Diseases, Conditions, Syndromes

Prion diseases: New clues in the structure of prion proteins

Prion diseases are a group of rapidly progressive, fatal and infectious neurodegenerative disorders affecting both humans and animals. Bovine spongiform encephalopathy (BSE) or "mad cow" disease is one of the most famous ...

Diseases, Conditions, Syndromes

Naturally occurring antibodies against prion proteins found in humans

Antibodies targeting the normal PrP version of the prion protein have been found in humans selected at random with no history of any associated transmissible spongiform encephalopathies. The significance is that prion proteins ...

Medical research

First all-human mouse model of inherited prion disease

Human prion diseases include Creutzfeldt-Jakob disease (CJD) and Gerstmann-Sträussler-Scheinker disease (GSS). A new study in the open-access journal PLOS Biology reports a significant advance in the development of mouse ...

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Prion

A prion (pronounced /ˈpriː.ɒn/ ( listen)) is an infectious agent that is composed of protein. To date, all such agents that have been discovered propagate by transmitting a mis-folded protein state; the protein does not itself self-replicate and the process is dependent on the presence of the polypeptide in the host organism. The mis-folded form of the prion protein has been implicated in a number of diseases in a variety of mammals, including bovine spongiform encephalopathy (BSE, also known as "mad cow disease") in cattle and Creutzfeldt-Jakob disease (CJD) in humans. All known prion diseases affect the structure of the brain or other neural tissue, and all are currently untreatable and are always fatal. In general usage, prion refers to the theoretical unit of infection. In scientific notation, PrPC refers to the endogenous form of prion protein (PrP), which is found in a multitude of tissues, while PrPSC refers to the misfolded form of PrP, that is responsible for the formation of amyloid plaques that lead to neurodegeneration.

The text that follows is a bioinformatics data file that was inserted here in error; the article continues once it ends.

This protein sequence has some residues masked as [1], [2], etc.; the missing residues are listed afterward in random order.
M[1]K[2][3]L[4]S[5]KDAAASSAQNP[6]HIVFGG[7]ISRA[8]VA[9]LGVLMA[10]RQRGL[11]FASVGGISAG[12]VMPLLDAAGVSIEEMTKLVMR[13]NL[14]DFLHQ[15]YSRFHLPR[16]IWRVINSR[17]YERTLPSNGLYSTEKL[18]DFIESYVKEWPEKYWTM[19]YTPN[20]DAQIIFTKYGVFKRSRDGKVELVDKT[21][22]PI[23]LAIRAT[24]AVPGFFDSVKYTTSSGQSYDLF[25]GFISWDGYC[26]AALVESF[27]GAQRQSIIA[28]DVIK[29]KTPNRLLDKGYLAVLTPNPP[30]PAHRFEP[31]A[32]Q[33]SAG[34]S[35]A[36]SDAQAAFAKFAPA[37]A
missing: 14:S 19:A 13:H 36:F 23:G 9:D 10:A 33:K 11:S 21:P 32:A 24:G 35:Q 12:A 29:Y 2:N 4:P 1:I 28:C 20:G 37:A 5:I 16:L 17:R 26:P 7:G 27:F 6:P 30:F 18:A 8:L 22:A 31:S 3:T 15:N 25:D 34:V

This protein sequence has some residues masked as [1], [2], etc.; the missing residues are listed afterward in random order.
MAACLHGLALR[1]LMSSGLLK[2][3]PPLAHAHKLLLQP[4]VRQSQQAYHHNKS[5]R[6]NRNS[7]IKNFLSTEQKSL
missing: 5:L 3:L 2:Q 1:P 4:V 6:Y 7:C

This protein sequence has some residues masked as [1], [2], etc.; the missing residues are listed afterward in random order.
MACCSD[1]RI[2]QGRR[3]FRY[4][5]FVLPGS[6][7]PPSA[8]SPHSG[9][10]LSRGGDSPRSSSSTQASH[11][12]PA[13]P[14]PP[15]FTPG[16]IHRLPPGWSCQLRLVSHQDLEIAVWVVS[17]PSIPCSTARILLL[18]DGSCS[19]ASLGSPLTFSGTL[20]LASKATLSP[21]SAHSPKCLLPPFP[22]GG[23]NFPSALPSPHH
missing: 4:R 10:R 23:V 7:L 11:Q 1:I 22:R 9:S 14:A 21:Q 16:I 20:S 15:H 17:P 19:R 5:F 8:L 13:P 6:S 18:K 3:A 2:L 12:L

Prions are hypothesized to infect and propagate by refolding abnormally into a structure which is able to convert normal molecules of the protein into the abnormally structured form. All known prions induce the formation of an amyloid fold, in which the protein polymerises into an aggregate consisting of tightly packed beta sheets. This altered structure is extremely stable and accumulates in infected tissue, causing tissue damage and cell death. This stability means that prions are resistant to denaturation by chemical and physical agents, making disposal and containment of these particles difficult.

Proteins showing prion-type behavior are also found in some fungi and this has been important in helping to understand mammalian prions. However, fungal prions do not appear to cause disease in their hosts and may even confer an evolutionary advantage through a form of protein-based inheritance.

The word prion is a compound word derived from the initial letters of the words proteinaceous and infectious, with -on added by analogy to the word virion.

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